Android antivirus apps are a waste of phone resources. They’re just there, running in the background eating into your phone’s RAM. When I got my first Android phone I tried some of the apps sparingly till I realized their worthlessness and uninstalled them all. I’m not trying to spoil market for the vendors, but I’m just telling you the plain ugly truth just the way it is.
Have you ever scanned your phone and it detected any malware? You soon discover you’re the one that ends up spending your data (and money) to update the goddammed virus database.
The concept of malware on Android is a misconception, a fallacy, an empty threat, a farce, used to capitalize on the gullible public, wooing them to the notion that viruses and malware are a serious threat (especially on Android). I’m not saying they don’t exist. They do exist, but chances are, you have never and will never experience it throughout your use of an Android phone.
There’s something I’d like to clarify concerning this delusion around Android antivirus apps. I did a little reading, and understood that on Android, all apps installed run in a sandbox.
What is a sandbox?
In computers and computer security, a sandbox is a security mechanism for separating running programs. It is often used to test untrusted programs from unverified third-parties, untrusted users and untrusted websites. The sandbox specifies an amount of system resources for the programs to run on, such as scratch space on disk and memory. This tells you that sandboxes is a specific example of virtualization.
On Android OS, applications make use of a sandbox to avoid sharing personal information. The sandbox for a specific app is an isolated area of the operating system that does not have access to the rest of the system’s resources, unless access permissions are granted by the user when the application is installed. Before installing an application, the Play Store displays all required permissions. A game, for instance, may need to enable vibration, but should not have access your phonebook. By reviewing these permissions, the user can decide whether to install the application, or not.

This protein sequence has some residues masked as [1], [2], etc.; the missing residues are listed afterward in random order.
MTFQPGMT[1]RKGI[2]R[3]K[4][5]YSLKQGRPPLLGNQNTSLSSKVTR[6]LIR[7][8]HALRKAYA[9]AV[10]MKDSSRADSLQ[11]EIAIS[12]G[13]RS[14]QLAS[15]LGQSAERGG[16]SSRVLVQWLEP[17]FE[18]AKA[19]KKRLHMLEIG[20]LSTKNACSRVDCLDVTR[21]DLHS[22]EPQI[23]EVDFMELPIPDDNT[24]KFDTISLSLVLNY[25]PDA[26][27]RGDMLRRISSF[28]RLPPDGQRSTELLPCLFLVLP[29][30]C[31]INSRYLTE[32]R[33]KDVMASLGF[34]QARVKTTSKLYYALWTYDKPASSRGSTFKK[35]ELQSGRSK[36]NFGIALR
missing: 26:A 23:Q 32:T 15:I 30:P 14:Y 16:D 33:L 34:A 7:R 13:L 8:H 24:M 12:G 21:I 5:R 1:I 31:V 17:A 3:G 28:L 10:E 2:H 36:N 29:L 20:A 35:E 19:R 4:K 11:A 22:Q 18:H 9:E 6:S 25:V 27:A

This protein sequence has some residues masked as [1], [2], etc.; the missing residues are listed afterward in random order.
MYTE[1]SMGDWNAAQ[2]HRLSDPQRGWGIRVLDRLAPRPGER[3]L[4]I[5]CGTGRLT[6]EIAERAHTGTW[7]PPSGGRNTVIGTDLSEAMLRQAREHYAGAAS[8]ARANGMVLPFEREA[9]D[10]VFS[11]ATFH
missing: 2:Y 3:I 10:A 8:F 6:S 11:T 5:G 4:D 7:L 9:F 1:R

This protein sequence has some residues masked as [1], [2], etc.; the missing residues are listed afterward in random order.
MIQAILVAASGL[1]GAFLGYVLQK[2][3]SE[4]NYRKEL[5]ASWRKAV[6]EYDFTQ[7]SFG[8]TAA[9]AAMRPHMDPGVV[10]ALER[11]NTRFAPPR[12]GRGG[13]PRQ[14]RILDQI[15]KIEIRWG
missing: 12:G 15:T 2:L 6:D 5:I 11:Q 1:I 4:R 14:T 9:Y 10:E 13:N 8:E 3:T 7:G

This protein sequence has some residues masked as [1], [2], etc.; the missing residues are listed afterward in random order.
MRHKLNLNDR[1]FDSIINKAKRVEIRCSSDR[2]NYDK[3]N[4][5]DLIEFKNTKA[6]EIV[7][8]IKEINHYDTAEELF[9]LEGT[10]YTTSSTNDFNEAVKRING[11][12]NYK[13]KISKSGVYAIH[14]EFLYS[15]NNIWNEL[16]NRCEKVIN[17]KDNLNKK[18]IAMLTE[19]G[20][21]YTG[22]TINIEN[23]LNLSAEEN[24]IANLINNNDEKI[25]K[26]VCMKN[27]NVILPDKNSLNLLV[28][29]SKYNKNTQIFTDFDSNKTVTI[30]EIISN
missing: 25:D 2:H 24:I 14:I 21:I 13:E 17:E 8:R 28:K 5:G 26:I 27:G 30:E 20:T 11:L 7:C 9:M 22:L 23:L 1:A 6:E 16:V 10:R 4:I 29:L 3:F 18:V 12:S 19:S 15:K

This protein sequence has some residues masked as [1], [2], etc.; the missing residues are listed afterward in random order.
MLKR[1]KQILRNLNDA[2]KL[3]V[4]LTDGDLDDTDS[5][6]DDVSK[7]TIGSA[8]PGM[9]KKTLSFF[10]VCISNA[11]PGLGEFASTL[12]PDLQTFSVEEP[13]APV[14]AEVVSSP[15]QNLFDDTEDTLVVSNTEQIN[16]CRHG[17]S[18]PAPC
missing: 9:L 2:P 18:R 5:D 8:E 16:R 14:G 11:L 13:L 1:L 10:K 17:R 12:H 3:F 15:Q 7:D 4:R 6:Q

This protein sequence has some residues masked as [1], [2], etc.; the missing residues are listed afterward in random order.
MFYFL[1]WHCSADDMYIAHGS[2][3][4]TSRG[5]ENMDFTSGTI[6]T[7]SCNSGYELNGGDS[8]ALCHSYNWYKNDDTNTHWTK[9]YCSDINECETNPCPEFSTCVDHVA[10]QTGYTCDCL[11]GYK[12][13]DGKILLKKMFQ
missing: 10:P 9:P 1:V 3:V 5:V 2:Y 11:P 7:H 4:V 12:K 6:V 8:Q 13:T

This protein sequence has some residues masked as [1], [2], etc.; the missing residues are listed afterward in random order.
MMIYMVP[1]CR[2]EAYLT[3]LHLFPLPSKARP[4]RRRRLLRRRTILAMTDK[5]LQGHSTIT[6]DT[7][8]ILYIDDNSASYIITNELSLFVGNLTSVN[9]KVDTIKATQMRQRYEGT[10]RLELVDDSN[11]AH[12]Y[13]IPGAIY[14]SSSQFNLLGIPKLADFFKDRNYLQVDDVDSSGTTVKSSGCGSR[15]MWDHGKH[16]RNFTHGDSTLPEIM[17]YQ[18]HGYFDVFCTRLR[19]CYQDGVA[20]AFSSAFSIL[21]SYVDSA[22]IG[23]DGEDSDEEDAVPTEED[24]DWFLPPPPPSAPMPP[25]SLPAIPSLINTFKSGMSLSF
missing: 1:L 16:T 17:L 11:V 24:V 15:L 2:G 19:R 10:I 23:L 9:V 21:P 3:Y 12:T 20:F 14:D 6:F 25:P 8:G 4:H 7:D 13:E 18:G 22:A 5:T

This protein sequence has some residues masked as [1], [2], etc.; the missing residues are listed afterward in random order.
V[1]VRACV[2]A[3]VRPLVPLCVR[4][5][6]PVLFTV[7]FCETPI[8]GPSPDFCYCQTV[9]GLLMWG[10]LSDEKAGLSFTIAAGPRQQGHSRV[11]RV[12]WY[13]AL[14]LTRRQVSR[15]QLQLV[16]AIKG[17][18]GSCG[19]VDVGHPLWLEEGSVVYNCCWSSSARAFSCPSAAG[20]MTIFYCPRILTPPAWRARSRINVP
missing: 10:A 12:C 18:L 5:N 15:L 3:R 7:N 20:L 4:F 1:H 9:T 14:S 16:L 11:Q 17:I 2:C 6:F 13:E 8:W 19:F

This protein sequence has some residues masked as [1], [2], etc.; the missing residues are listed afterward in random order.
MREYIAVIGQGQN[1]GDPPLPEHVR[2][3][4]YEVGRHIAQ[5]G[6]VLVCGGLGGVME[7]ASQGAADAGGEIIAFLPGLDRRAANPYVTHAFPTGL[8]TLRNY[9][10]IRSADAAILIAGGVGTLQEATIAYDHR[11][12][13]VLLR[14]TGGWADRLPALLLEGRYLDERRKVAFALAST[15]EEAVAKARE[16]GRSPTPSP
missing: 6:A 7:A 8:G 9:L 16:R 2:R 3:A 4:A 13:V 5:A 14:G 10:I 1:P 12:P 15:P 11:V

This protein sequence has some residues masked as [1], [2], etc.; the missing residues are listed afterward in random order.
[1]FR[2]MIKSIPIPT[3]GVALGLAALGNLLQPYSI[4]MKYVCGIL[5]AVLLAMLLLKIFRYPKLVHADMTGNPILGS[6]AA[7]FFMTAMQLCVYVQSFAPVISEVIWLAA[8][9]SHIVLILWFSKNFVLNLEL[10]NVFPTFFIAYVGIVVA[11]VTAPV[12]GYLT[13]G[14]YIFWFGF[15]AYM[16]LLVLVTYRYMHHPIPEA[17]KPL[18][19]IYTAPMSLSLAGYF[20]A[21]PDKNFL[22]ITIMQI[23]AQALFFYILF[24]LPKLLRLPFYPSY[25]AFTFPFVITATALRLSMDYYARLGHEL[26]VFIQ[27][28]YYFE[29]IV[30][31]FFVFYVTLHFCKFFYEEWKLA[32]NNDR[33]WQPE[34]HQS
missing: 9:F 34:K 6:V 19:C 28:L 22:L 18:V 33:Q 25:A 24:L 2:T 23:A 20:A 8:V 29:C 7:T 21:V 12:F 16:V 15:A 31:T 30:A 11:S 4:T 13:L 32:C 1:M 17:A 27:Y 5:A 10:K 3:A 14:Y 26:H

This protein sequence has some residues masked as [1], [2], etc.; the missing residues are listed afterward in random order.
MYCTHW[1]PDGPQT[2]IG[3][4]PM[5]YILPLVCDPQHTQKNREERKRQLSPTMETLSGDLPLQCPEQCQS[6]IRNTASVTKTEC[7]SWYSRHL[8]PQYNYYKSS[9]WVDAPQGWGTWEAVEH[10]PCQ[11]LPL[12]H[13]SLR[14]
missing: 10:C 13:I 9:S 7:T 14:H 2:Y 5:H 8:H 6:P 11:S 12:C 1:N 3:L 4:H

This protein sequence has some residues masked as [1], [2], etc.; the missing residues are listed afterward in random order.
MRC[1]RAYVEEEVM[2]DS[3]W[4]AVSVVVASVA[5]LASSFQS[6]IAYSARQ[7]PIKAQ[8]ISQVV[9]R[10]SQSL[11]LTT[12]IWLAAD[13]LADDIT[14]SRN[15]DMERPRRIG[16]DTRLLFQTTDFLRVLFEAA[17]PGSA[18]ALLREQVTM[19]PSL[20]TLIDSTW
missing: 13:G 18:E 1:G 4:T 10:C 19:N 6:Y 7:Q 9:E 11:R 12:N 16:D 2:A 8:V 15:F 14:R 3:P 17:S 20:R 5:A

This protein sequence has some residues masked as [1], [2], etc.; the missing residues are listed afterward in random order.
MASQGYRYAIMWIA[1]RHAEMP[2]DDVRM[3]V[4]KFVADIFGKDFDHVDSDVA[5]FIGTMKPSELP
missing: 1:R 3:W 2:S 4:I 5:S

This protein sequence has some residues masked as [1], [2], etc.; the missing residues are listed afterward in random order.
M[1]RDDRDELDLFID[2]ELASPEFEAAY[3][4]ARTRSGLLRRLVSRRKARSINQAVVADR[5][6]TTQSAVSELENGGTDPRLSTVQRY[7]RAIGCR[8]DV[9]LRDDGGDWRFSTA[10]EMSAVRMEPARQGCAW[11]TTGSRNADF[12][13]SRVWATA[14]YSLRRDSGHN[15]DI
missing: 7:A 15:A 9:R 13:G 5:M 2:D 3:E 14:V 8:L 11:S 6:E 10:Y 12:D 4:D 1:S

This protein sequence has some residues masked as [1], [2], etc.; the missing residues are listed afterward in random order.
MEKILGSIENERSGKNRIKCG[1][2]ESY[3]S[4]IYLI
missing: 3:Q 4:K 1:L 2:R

The Android sandboxing and permissions system is made to weaken the impact of vulnerabilities and bugs in applications, but developer confusion, limited documentation and little awareness has resulted in applications routinely requesting unnecessary permissions, thereby reducing its effectiveness.
What we’re saying in essence is that Android antivirus apps runs on the same framework as every other app in your phone, and this is wrong approach. Isn’t it expected that Antivirus should run below the sandbox? To be able are to scan deeply and fish out viruses (If there’s any in the first place) . Or does it mean one has to root his device to(give the app superuser permission) enable the app go under and wipe out viruses? Antivirus apps are sandboxed just like every other app on your phone and this is wrong protocol. That’s why you can scan from now till tomorrow you won’t find a thing.
I wasn’t surprised when news was circulating, Virus Shield a very popular Antivirus app was a scam. Thousands paid for the app which cost $4 and they discovered the app does nothing. The app code was shredded to verify this.
Looking at the good side
These antivirus apps aren’t entirely useless. They carry extra features that compensate for the dormancy of the virus scanning feature. For instance, Avast has network meter: Measure incoming/outgoing data transfers.
App locking: for locking apps with a PIN/gesture.
SMS and Call Filter: Used to block numbers and maintain your privacy.
Backup of contacts,sms/call logs, photos etc.
Find my Phone: Anti-Theft feature to help track your phone when its lost or stolen.
N also has almost similar features like App Scanner/Manager, Call and SMS Blocker, Task killers, Backup/Restore feature (both cloud and offline) and a host of other similar features. So if you can still endure using it, continue but know at the back of your mind, it’s not a true antivirus app.
What can you do to keep safe
- Be careful with rooting your phone: Rooting voids your phone’s warranty, and grants your installed apps super user permission. This means that your apps can go wild and do whatever they please. So if your rooted, make sure you have an app like Super Su or Super User installed. This helps you have control over any app that wants super user access.
- Mind the apps you install: You are safe to install apps from Google Play Store, but we all know Android is an open ecosystem so there are hundreds of app stores and apk files all over the internet. So if you must install any thing from the wild, be sure of what you’re installing and go through its lists of permissions.